Any instructor should inform and educate their pupils about these rules, although they may shy away from them slightly in some cases in order to concentrate on your improvement in skill instead, as this is what they tend to be judged on. The code encompasses the following:
Respect of others
All skiers must act in a way whereby he or she does not endanger or prejudice others. This continues to hold even in international competitions and the FIS states that "The integrity of the human being stands over and above all sports results".

Control of Speed and Skiing
A skier must adapt his speed and way of skiing to his personal ability and to the prevailing conditions of snow, terrain and weather. In addition, you should consider who else may be on the run and how fast they may be traveling. You should be aware that, on fast runs, people tend to ski quickly and you may be putting yourself and others at risk if you are forced to ski slowly for whatever reason. You should take care around lifts and at the end of runs and always be able to turn or perform any other controlling manoeuvre on the terrain that you are able to see.

Control of Direction
A skier coming from above, whose dominant position allows him a choice of pathway must take the direction which assures the safety of skiers below. There is no fixed idea of passing on the left or right, every skier must make the decision for themselves how to handle each situation as they encounter it. Although a slower skier appears to have "right of way" according to the above guidelines, they are expected to act in a predictable manner and with due respect to those above them.

It is permitted to overtake a skier on either side, providing you leave sufficient room for them to make or complete their turns. You must abide by this whether the skier is moving or stationary.

Crossing the Piste
A skier wishing to enter and cross a ski run must ensure that they can do so without endangering himself or others. The same applies when starting after a stop on a ski run. Just as you would look both ways before crossing a road, you are expected to do the same while crossing a ski run.

Avoid stopping on the run unless it is absolutely necessary. Never stop in constricted areas or places with poor visibility. In case of a fall, move to the side as soon as possible. Some runs may forbid you from stopping in narrow stretches of the slope or at junctions. As with the rest of the rules, use common sense and foresight.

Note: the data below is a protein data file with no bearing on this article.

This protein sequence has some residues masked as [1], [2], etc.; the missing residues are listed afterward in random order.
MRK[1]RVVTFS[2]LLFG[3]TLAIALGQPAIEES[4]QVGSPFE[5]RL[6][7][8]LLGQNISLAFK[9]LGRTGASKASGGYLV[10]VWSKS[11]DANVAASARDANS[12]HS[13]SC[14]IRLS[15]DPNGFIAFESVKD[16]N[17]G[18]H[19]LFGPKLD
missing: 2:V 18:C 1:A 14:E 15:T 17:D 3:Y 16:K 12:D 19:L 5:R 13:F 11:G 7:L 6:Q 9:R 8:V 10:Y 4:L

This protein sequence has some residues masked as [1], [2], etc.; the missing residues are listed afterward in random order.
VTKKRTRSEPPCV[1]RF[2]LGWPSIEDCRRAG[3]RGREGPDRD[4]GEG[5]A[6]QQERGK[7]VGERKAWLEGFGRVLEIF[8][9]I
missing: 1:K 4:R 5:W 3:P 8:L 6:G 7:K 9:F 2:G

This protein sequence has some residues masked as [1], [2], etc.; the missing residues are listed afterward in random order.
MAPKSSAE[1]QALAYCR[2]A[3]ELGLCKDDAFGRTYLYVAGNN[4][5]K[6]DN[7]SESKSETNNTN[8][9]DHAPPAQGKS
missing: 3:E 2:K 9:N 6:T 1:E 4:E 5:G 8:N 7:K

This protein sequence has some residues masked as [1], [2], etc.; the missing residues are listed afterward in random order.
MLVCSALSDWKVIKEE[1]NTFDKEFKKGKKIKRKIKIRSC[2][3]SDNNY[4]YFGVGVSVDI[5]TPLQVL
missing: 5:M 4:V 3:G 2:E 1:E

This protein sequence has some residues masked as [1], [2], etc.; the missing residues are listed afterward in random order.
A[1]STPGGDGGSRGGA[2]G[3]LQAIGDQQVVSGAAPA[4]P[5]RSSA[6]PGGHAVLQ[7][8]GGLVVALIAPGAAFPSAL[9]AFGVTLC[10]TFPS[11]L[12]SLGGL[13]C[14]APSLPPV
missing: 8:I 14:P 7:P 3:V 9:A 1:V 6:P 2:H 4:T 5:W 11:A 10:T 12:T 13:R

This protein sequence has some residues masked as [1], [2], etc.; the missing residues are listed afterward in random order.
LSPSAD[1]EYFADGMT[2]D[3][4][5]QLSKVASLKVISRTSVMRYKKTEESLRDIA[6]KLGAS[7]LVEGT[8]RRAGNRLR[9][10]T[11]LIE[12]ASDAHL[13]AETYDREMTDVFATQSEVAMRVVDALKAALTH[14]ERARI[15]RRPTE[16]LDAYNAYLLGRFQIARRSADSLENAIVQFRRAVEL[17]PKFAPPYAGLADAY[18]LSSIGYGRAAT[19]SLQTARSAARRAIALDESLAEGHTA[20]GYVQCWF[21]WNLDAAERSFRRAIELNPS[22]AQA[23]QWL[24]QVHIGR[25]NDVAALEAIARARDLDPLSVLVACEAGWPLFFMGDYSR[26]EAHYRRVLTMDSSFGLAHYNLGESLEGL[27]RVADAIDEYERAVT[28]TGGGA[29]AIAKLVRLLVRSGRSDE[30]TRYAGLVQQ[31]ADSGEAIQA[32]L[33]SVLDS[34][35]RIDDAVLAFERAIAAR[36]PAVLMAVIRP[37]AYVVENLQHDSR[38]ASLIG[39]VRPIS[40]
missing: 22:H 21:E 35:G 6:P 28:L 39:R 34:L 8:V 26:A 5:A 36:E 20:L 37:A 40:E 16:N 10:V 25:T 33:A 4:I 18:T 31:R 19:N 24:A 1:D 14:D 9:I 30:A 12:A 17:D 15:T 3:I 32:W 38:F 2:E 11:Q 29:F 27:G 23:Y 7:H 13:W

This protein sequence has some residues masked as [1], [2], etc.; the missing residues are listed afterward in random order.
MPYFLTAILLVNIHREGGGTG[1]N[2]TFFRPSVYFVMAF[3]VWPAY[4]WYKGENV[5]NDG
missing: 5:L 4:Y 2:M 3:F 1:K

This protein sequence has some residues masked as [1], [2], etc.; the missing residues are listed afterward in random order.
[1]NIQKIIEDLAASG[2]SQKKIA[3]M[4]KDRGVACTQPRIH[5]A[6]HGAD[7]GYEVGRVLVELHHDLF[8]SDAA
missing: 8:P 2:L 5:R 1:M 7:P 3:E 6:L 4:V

A climbing skier or pedestrian must keep to the edge of the piste. In poor visibility, keep off the piste completely.

Respect for signals
Skiers must obey the signs. You should respect all signs, particularly those stating a run is closed or hazard warnings. You should also obey the instructions of the staff of the company running the slope. This rules obviously requires you to be aware of the signs and rules for the slope which are detailed below.

Conduct at Accidents
At an accident, it is everyone's duty to assist. In some countries, it is an offence to ignore an accident on a mountain in the same way as it would be on the road. Continuing the theme, witnesses must establish their identity if a report of the accident is required. This may be difficult if you do not speak the native language, but you should be aware that you may be bound by European law to make yourself known to the authorities.

Failure to adhere to this code or irresponsible skiing can lead to liability in the case of any accident in which they may be involved. The rules also apply to dry slopes, where even further care should be taken owing to the number of inexperienced skiers.


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